[MA/PA] Augmenting first-level support service with LLM-based conversational agents


We are excited to announce a master thesis opportunity in the field of enhancing first-level support services through LLM-based conversational agents (Knote et al., 2019). In this thesis, students will explore the possibilities of leveraging LLMs, such as models by OpenAI, the models by Google, the models behind Claude, or open source models like Bloom to improve the onboarding process and first-level support for users of newly implemented software in organizations (Huang & Rust, 2018). This research aims to enhance the user experience and streamline support interactions by harnessing the power of cutting-edge language models. Three subject areas are available:

  1. Backend development: Developing language-model-based solutions with frameworks, such as LangChain.
  2. Frontend development: Developing customer-centric user interfaces for conversational agents.
  3. Business application: Testing the developed chatbots as conversational agents in first-level support scenarios.

Problem Statement

The introduction of new software in organizations often requires employees to undergo onboarding and seek first-level support to learn and adapt to the system. Traditional support methods may have limitations, leading to potential inefficiencies and user frustrations. Addressing this gap, this thesis project aims to investigate how LLM-based conversational agents can revolutionize first-level support services (Feine et al., 2020), providing users with interactive and dynamic assistance during onboarding and beyond.

Subject of the Thesis and Directions for Research

The core objective of this master thesis is to explore the capabilities and effectiveness of LLM-based conversational agents in augmenting first-level support services. Students will embark on a research journey and may focus on some of the following key directions:

  1. Evaluating Effectiveness: Assessing the performance of LLM-based conversational agents in providing onboarding assistance and answering first-level support questions, comparing it to traditional support methods.
  2. User Satisfaction and Support Efficiency: Investigating the impact of LLM-based conversational agents on user satisfaction and the overall efficiency of support services, with a focus on metrics such as response time and issue resolution.
  3. Training and Fine-Tuning: Exploring different training and fine-tuning approaches for LLMs to optimize their performance specifically in the domain of software onboarding and support, considering the unique requirements and nuances of this context.
  4. Scalability and Practical Implementation: Examining the practical aspects and scalability of implementing LLM-based conversational agents within an organizational support infrastructure, including considerations of computational resources and integration challenges.
  5. Ethical Considerations: Exploring potential ethical considerations associated with LLM-based support systems, such as data privacy, security, and biases, and proposing approaches to address these concerns.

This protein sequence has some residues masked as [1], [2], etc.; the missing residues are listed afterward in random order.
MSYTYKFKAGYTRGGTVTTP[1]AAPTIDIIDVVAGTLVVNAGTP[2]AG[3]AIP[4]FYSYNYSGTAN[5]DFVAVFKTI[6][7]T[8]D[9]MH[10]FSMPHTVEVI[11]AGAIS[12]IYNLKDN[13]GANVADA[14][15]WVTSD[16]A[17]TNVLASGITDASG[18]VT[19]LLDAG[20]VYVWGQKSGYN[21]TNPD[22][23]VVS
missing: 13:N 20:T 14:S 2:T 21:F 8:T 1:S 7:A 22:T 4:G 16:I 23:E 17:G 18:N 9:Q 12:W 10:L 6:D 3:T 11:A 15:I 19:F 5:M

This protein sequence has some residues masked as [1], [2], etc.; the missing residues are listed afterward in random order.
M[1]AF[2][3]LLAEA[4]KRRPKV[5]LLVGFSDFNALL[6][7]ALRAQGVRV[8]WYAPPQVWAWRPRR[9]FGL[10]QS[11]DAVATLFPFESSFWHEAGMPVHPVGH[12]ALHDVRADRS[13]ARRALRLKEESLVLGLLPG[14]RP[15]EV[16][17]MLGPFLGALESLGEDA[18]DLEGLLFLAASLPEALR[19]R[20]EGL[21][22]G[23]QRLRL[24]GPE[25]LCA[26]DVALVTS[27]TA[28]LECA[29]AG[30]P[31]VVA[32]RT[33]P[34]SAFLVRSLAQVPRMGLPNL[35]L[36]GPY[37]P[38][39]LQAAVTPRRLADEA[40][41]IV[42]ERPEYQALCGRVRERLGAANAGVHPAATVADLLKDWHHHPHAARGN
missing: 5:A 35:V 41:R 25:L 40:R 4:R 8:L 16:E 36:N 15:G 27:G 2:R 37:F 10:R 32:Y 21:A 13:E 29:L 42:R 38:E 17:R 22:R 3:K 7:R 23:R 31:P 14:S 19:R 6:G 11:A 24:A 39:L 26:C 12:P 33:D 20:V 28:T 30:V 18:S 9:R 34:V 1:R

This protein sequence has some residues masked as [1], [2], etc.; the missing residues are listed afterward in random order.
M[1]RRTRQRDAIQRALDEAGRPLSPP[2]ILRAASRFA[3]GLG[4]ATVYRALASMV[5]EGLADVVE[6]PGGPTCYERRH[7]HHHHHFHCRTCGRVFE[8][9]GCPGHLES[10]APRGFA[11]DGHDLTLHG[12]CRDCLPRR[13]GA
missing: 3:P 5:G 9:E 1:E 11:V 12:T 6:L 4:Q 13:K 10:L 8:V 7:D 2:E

To pursue subject area 1, students have to work with several NLP-related Python libraries and APIs.

To pursue subject area 2, students have to have experience in user interface design. Initial experience with NLP is helpful.

To pursue subject area 2, students are not required to have programming experience, though it is helpful.

Data collection will be essential, including user inquiries, support logs, and user feedback, to evaluate the performance and impact of LLM-based conversational agents as chatbots. The thesis may involve experimental design, development, and integration of the conversational agent, as well as addressing ethical considerations throughout the research process.

We encourage motivated and enthusiastic students especially in the field of information systems with interests in computer science, artificial intelligence, or related fields to apply. This is an excellent opportunity to contribute to cutting-edge research and make a real-world impact in the field of software onboarding and support.


The thesis and application material have to be submitted in English.

Call for action

Julius Kirschbaum, M. Sc.

Research Associate and Doctoral Student

School of Business, Economics and Society
Chair of Information Systems I, Innovation and Value Creation (Prof. Dr. Möslein)

Please apply to Julius Kirschbaum following the guidelines for thesis applications on our chair’s website.

IMPORTANT: Read this short handout on the thesis process: Student Theses – Process (09.05.23)


Feine, J. et al. 2020. “Designing Interactive Chatbot Development Systems,” in Proceedings of the 41st International Conference on Information Systems (ICIS), AIS Electronic Library (AISeL), pp. 0–17.

Huang, M. H., and Rust, R. T. 2018. “Artificial Intelligence in Service,” Journal of Service Research (21:2), pp. 155–172. (https://doi.org/10.1177/1094670517752459).

Knote, R. et al. 2019. “Classifying Smart Personal Assistants: An Empirical Cluster Analysis,” Proceedings of the Annual Hawaii International Conference on System Sciences (2019-January), pp. 2024–2033. (https://doi.org/10.24251/hicss.2019.245).